Back in September, Brooklyn Comes Alive took over three venues in Williamsburg, New York City, offering up the characteristic tributes, supergroups, and all-around musical madness the event has become known for. On Sunday, September 23rd, a supergroup led by critically acclaimed saxophonist Skerik took over Schimanski mid-day, boasting a stacked lineup also featuring Reed Mathis, Alan Evans, Will Bernard, and Wil Blades. Skerik, Mathis, Evans, Bernard, and Blades absolutely tore up their performance, offering a masterclass in jazz-inspired improvisation.Watch George Porter Jr., Skerik, And Mike Dillon Explore Far Reaches Of Funk At Brooklyn Comes AliveOne of the best parts of the show was watching the electric chemistry between the five musicians on stage, with grins abounding on stage and across the audience as the ensemble laid out an impeccable jazz-funk-fusion set. While predictably tight sonically, the all-star supergroup maintained a loose and playful vibe, allowing each member to shine and truly flex their musical muscles both as individuals and as a collective unit.Relive The Magic Of Brooklyn Comes Alive 2017 With This Set-By-Set BreakdownThanks to Rex Thomson and Eric McRoberts, you can check out full video of Skerik, Reed Mathis, Alan Evans, Will Bernard, and Wil Blades’ outstanding performance at this year’s Brooklyn Comes Alive. Relive the magic for yourself below!Part 1Part 2Part 3Part 4[Photo: Patrick Hughes]
Study, research, and public service have taken Melissa Tran ’10 around the world. You’d never guess that four years ago she was reluctant to leave her home near San Jose, Calif., to attend college 3,000 miles away.She said that during her first year she felt insecure and wondered if she might be an example of that Harvard urban legend, the “admissions mistake.”“It wasn’t until after my sophomore year, when I went abroad and started working on my thesis, when I realized that, ‘Hey, I am actually doing really cool things,’ ” said Tran. “Now, I am the person that my freshman self hoped to become someday.”When she arrived at Harvard, she knew she was interested in public service, but was undecided about her concentration, stuck between history and sociology. The class that sparked her passion and solidified her path was an overview of contemporary American immigration taught by Mary Waters, M.E. Zukerman Professor of Sociology.During the summer after her sophomore year, Tran interned at a nonprofit in Argentina through the David Rockefeller Center for Latin American Studies. She also traveled to Uruguay and Peru. Tran spent the fall term of her junior year studying in Seville, Spain. Not one to stay put for long, while in Europe she also visited Morocco, Portugal, Germany, France, and Gibraltar.While her peers expressed concern that she might miss out on opportunities at Harvard while abroad, she said that these globe-trotting experiences have defined her time at Harvard.“I have done things that I never thought that I would do or would want to do,” said Tran. “For example, when I went to Peru for the week after Argentina, I backpacked by myself for four days. And I was completely by myself. I just had this little backpack. I never thought that my Spanish would be good enough to do that. I never thought that I would be able to get the nerve to do that by myself.”Last summer, Tran worked with recent Harvard graduates in Ho Chi Minh City, Vietnam, where her parents were born and raised. The opportunity came through Harvard’s Office of Career Services Lowe Loan Fund for career exploration.Most recently, Tran traveled to Mexico to conduct research for her thesis about the social networking Web site miAltos, which connects immigrants from the Los Altos region of Mexico with friends and family back home. It primarily includes those who hail from San Julián, a city within Los Altos. After interviewing residents of San Julián about their experiences on the site, Tran flew to Chicago to interview former residents who had moved to the United States and stayed in touch with loved ones through miAltos.The Pforzheimer House resident has also advocated for immigrant rights as president of Harvard College Act on a Dream, a student organization working to help undocumented students gain citizenship. The group has raised awareness on the Harvard campus about the Development, Relief and Education for Alien Minors (DREAM) Act, legislation that would give undocumented students a pathway to citizenship. Many people are unaware that there are undocumented students at U.S. colleges, Tran said. Often they came to America at a young age, attended high school here, and have lived typical American lives.Her Harvard experience has opened up the world to her, but it has also brought her closer to home, empowering her to fight for immigrant and undocumented-students’ rights. The students’ experiences, she said, are not dissimilar from her own as the daughter of immigrants.Tran noted that she had no control over the fact that she was born in the United States, just as many undocumented immigrants had no control over the fact that they were brought into this country at young ages. “The injustice comes from the fact that I will have limitless opportunities when I graduate in May, but they will have almost none,” she said.Next year, Tran plans to continue in public service and immigrant rights advocacy, and she says she is itching to travel again.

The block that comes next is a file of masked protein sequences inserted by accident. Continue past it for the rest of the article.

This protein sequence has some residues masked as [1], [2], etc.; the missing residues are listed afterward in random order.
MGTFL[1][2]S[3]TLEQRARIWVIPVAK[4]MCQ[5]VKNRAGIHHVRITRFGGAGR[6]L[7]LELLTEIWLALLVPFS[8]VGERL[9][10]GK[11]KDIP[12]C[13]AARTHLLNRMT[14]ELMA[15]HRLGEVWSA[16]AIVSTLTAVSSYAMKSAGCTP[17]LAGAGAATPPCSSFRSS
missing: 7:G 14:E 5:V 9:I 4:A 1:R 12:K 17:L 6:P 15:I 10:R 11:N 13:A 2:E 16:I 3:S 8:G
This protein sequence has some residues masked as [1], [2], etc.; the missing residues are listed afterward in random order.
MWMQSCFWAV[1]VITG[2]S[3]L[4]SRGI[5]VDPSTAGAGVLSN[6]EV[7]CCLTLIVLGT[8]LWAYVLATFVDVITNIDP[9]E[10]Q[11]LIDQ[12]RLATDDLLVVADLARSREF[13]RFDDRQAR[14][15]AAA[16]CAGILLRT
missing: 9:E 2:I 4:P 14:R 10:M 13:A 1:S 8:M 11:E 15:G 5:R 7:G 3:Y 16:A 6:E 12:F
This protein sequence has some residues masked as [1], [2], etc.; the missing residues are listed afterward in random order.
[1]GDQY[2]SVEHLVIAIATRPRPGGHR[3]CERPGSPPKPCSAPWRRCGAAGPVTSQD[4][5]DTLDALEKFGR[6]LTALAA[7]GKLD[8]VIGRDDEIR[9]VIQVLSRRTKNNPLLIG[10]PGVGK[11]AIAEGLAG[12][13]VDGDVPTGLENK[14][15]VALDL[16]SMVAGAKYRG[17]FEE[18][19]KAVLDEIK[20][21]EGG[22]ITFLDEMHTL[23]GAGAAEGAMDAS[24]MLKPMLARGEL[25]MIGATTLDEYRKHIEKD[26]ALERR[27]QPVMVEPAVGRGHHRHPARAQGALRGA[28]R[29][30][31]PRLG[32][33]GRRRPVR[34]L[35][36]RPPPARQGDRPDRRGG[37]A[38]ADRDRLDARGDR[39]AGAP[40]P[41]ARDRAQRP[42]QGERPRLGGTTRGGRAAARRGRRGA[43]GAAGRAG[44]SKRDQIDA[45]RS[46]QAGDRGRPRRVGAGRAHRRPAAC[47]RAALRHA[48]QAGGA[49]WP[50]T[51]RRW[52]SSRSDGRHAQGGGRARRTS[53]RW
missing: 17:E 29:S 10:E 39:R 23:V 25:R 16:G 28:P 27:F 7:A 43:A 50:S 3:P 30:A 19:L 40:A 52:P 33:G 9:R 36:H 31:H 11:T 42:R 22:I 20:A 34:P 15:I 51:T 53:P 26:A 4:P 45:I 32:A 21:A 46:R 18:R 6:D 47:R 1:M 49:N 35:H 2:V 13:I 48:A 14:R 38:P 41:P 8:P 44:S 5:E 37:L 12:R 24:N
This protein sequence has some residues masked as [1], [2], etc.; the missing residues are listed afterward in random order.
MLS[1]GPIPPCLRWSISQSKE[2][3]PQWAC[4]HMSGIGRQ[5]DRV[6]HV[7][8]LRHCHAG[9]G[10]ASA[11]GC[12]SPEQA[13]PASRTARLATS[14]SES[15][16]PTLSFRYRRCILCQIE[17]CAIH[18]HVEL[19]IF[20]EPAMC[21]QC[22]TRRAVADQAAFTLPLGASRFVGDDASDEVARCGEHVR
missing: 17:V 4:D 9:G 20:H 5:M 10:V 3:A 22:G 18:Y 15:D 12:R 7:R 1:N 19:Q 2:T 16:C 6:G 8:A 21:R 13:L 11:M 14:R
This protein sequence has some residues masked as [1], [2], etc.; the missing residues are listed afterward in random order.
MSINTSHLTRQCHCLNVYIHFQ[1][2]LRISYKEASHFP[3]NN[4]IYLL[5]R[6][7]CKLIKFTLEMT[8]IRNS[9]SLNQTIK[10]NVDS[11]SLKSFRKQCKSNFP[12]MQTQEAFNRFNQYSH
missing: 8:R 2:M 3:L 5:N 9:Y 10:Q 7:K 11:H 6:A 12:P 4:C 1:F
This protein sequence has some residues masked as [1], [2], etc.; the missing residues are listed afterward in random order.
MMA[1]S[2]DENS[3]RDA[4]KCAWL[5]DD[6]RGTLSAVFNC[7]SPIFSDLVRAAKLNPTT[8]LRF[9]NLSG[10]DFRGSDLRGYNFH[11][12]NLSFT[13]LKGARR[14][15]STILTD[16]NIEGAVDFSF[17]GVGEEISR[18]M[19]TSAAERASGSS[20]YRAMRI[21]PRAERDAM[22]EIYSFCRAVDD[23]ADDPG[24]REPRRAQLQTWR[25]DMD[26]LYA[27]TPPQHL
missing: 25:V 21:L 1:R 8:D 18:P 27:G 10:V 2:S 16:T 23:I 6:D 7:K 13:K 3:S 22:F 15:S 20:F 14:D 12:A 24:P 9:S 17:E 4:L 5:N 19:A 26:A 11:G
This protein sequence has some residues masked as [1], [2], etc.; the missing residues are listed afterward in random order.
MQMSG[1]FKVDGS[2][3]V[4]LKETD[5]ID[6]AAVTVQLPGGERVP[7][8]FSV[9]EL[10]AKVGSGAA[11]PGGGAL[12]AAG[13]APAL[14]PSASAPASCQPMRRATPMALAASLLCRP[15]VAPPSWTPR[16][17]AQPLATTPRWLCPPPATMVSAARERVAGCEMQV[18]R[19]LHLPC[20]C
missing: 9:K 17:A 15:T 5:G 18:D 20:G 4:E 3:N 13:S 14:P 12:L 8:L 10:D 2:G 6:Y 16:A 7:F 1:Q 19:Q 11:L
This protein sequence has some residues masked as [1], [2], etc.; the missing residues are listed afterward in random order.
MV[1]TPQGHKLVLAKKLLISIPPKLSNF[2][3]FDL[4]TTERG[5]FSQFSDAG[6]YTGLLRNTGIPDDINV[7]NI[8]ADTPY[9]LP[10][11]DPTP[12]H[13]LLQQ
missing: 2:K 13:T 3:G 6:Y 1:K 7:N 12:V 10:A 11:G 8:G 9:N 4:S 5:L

The Daily Gazette Sign up for daily emails to get the latest Harvard news. Applications for admission to Harvard College’s Class of 2024 totaled 40,246, the third time in Harvard’s history that applications have exceeded 40,000. Last year, 43,330 students applied for the Class of 2023.“We continue to be excited by the extraordinary students from across the nation and around the world who apply to Harvard College,” said William R. Fitzsimmons, dean of admissions and financial aid.There are slightly more women (50.2 percent) than men in the applicant pool this year.Biological sciences (23.6 percent) and social sciences (22 percent) remain the top interests of Harvard applicants. There was a slight increase in the share of students expressing interest in Computer Science (11.2 percent versus 10.7) and the physical sciences (7.2 percent versus 6.8). A similar share of students expressed an interest in the humanities (11.6 percent), engineering (13 percent), and math (5.8). Among applicants this year, 25.2 percent identify as Asian American, 12.6 identify as Latinx, and 11.2 identify as African American and 2.1 as Native American or Native Hawaiian.The economic diversity of the applicant pool was similar to last year. Almost 30 percent of applicants requested a fee waiver, and more than 20 percent indicated they are the first generation of their families to attend college.Today, Harvard announced it will expand its financial aid program again by eliminating the summer work expectation for students beginning in the 2020-21 academic year from all financial aid awards. Students will still be expected to contribute $3,500 through term-time work to meet their estimated personal expenses.The Faculty of Arts and Sciences (FAS) is investing an estimated $2 million to fund the program expansion. The goal of this change is to provide aided students with more flexibility to pursue academic, public service, or internship opportunities during the summer.“This initiative is part of a broader effort to ensure that students can engage fully, explore bravely, make authentic choices, and realize their full potential as members of the Harvard community,” said Claudine Gay, Edgerley Family Dean of the FAS.Maria Dominguez Gray, Class of 1955 Executive Director of Phillips Brooks House Association, said the additional aid will be especially impactful for students with the highest need, many of whom often have to choose more lucrative summer internships over public service.“We were fortunate to receive funding from the Chan Zuckerberg Initiative three years ago to forgive summer earnings for many students on financial aid, and while such grants have tremendous value to broadening participation in summer service programs, demand soon exceeded the existing funding. This aid expands options for students who may work in the Summer Urban Program in Boston or Cambridge, area homeless shelters, or as Mindich Service Fellows,” she said.“Harvard continues to be a leader in reducing both real and perceived financial barriers for students and families,” said Jake Kaufmann, Griffin Director of Financial Aid. “This enhancement to our program will simplify financial aid awards, making them easier to understand.”For more than 15 years, Harvard has consistently expanded its undergraduate financial aid program to attract and enroll the most-promising students from all socioeconomic backgrounds. Since launching the Harvard Financial Aid Initiative in 2005, Harvard has awarded more than $2 billion in grant aid to undergraduates. Harvard’s undergraduate financial aid award budget has increased more than 148 percent, from $80 million in 2005 to more than $200 million in 2019. Last year, 1,115 (16.6 percent) students qualified for a Pell grant, an increase since 2008 when 695 (10.6 percent) of undergraduates received the grant.Harvard costs the same or less than most public universities for 90 percent of American families. More than half of Harvard students receive need-based financial aid, and the average grant is $53,000. No loans are required. Families with incomes up to $150,000 and typical assets pay 10 percent or less of their annual incomes. Families with higher incomes receive need-based aid depending on individual circumstances. Harvard’s net-price calculator makes it easy for families to get a sense of the College’s affordability. For students not receiving need-based aid, the total cost of attendance (including tuition, room, board, and fees) is scheduled to increase by 4 percent to $72,391 for the 2020–2021 academic year.Applicants will be notified of the admissions committee’s decisions on March 26. Admitted students will be invited to Cambridge to attend Visitas, a special program designed to familiarize them with the opportunities at Harvard. This year Visitas will be held April 18-20, and students will have until the national reply date of May 1 to make their final college choices.